The graphics are absolutely superb, with the lineless, vibrant, and cartoonish style perfectly working here, adding to the lighthearted tone. The backgrounds find that perfect balance between minimalist and having several cool details that help shape the world of Lichtspeer, elevating even standard ice and desert levels into something beautiful to look at. There is also a nice variety in the different enemies and their absurdity when it come to humor, not to mention little touches like your character’s name in the save file having a Roman numeral attached to it to highlight how many times you’ve died so far. And also contributing to the atmosphere of a vibrant world filled with hipster monsters is a truly perfect indietronica soundtrack, which is nice and lively with some fun synth beats playing throughout everything, sounding light and breezy yet also greatly contributing to all of the chaos in everything.

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All that said, if there’s one complaint to be had about Lichtspeer, it’s that – and yes, this may sound odd – I wish it were a shorter game. Largely because the difficulty really begins to ramp up later on, and while the level design and enemy variety still manifests in ways that challenge you nicely, from darkened rooms to occasional death beams that you need to switch off in the heat of battle, it really does feel like after you’ve finished a level and felt like you’ve fully prepared for the final test of skill, you learn you still have at least two worlds to go and have yourself an “Oh, come on” moment. And really, there are more than a few parts that feel downright sadistic in their difficulty. For the most part, the game is fair in expecting you to balance sharp reflexes and accurate aiming skills, but it does indeed have moments where it falls prey to the spamming of really annoying enemies.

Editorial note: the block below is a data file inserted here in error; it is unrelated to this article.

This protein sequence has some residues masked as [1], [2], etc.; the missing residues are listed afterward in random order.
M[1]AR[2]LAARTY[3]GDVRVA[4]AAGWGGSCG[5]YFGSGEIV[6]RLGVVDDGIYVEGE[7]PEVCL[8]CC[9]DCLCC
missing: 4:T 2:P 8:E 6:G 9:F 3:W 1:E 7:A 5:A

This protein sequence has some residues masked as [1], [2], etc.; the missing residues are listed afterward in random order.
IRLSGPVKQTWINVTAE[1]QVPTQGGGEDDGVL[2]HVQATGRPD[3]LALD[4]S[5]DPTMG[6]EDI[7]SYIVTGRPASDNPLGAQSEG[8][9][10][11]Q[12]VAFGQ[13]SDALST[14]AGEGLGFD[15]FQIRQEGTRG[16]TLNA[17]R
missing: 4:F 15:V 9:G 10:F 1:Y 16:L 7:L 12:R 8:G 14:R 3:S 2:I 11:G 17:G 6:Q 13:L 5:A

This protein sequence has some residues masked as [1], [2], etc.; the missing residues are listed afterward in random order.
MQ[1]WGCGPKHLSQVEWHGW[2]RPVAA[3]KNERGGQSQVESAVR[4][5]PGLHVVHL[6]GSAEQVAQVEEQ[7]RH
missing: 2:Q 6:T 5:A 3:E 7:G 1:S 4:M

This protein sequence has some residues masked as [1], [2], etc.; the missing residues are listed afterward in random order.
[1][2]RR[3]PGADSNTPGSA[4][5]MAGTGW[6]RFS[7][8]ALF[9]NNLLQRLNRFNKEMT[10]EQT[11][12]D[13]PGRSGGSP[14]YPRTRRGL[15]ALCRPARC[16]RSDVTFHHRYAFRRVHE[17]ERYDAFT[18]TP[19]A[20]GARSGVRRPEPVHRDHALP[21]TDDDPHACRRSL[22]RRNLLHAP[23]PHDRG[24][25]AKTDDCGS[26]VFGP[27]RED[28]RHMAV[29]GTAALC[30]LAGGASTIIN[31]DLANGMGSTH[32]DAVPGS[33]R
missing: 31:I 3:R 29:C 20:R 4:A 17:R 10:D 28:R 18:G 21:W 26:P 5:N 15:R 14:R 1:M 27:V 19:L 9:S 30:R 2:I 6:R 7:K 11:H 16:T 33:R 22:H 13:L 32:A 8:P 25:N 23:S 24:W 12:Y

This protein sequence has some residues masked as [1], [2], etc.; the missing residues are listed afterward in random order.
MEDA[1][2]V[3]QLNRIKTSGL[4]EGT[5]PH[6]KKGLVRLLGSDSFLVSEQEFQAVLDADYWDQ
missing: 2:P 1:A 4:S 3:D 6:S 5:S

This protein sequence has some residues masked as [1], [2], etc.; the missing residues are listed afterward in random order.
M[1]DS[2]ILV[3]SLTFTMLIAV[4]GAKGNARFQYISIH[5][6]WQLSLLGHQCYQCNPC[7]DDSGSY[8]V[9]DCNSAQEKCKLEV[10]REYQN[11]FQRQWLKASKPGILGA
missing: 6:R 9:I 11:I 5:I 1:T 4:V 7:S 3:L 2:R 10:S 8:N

There are a few other minor issues as well. For one, the game won’t let you use special attacks against any bosses. I get not being able to use offensive attacks, considering that the whole point is to provide a test of your skills by hitting their weak points and/or openings, and that special attacks wouldn’t do much to harm to them anyway. But not allowing for items such as the shield to be used in order to evade an insta-kill attack is a bit of a dick move. Aside from that, the bosses are nice, large, and provide well-designed fights. The only other issue is an odd one that may have only affected me, but for some reason the screen in the PS4 version stretched out just beyond the widescreen borders of the television display a bit, effectively clipping things slightly. This only affected gameplay once, when I couldn’t see if two rocket launchers in towers on each side were manned or not, but darned if it didn’t get annoying at times nonetheless.

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Closing Comments:

The difficulty in the later levels may be a turnoff for some, but that aside, Lichtspeer is highly enjoyable, action packed and a perfect blend of old-school action and new-school design. It hits the sweet spots of those that enjoy both fast-paced arcade gameplay and a cute sense of humor and is the type of game that can easily suck you in for lengthy periods of time. Granted, part of that is because you’re going to attempt a level at least a dozen times before you’ve finally figured out how to kill a walrus and then react in time to strike an advancing eyeball just as its armor is down, but it’s still addictive nonetheless and a solid, fun outing that is indeed an impressive piece of work from a two-person team.

Summary
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Lichtspeer